Produced by: Mobb Deep

Prodigy: “That shit right there, that was a rhyme that Noyd used to kick in the projects everyday to niggas. That was his favorite rhyme. He’d be outside selling his little drugs hustling and we’d be outside chilling like, ‘Noyd, kick that shit son.’ He’d spit that shit that had the whole block going crazy.

“So when we were in the studio making the album we decided to make a skit out of that. He dropped his shit and I just wrote a little something to go right behind it. Noyd wasn’t really serious about rapping.

"He just wanted to sell drugs because he was making money. He didn’t really take it serious, because he didn’t really know how serious it was. It was hard getting him to do it at first, but we finally convinced him and he seen the light after a while.”

Havoc: “That was another time when I wasn’t there. See, P just started taking advantage of when I wasn’t there and started doing shit totally unscripted. But there was a beauty to it. That’s where we got our balance from because if I would have been there, I would have been sticking to some kinda script. P, he goes away from the script.

"To this day that’s why I respect P because soon as I think that he’s doing something wrong, I step back and say, ‘Wait a minute. He might be right.’ He does a lot of shit that’s not scripted. There’s no rules to it, P knows that, and he uses that well.”

TaJuan “Big Noyd” Perry: “If you look at the back of The Infamous album, you’ll see all the fellas there, but I’m not there. I missed that photo shoot because I had court that morning. That whole ‘Three different cases in three different places’ was because I was literally going back and forth to court.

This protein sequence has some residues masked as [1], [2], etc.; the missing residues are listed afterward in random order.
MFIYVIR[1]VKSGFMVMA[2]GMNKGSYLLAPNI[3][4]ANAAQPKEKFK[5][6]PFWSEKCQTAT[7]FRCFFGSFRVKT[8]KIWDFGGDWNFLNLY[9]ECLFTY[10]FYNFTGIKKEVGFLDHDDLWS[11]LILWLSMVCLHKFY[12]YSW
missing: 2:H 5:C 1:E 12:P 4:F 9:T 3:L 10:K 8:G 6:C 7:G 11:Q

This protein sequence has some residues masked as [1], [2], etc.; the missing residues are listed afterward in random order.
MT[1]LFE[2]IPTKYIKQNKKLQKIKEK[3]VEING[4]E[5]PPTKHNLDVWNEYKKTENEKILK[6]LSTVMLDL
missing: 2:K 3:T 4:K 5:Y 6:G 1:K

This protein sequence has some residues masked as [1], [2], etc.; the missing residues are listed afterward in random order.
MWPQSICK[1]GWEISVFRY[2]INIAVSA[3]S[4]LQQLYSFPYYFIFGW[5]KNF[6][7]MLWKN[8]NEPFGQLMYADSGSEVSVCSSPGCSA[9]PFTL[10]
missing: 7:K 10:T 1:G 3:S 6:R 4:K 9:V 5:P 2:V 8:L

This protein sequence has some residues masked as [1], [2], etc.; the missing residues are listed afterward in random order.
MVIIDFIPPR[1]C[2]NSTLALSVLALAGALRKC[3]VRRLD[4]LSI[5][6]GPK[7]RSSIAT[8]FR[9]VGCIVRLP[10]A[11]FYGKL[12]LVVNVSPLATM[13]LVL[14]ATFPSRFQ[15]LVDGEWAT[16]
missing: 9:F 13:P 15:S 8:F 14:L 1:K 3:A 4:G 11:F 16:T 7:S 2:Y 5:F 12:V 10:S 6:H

"I didn’t actually have three cases. I had one case that was a felony drug case and when I went to court and the judge saw my record, saw that I had gotten caught on a couple of bullshit misdemeanors and said, ‘I see you have two different charges even though two of those are misdemeanors, but you’re a good kid’ When they let me go, I came home and it was studio time and I just put it down on wax.”

Schott Free (Executive Producer and A&R for Loud Records): “Havoc would surrender to P in terms of whatever it was conceptually. It’s very rare that Havoc would spark a concept. He sparked the portrait, supplied the canvas, but it was more or less on P conceptually.

"P would tell Havoc in his ear where he was trying to go and he might have a little something that Hav would finish off. It would always be about waiting for P to whisper the first couple of bars of whatever he was gonna spit in Hav’s ear. Hav smiling and nodding his head, and then Prodigy walking in the booth and shocking the shit out of everybody.”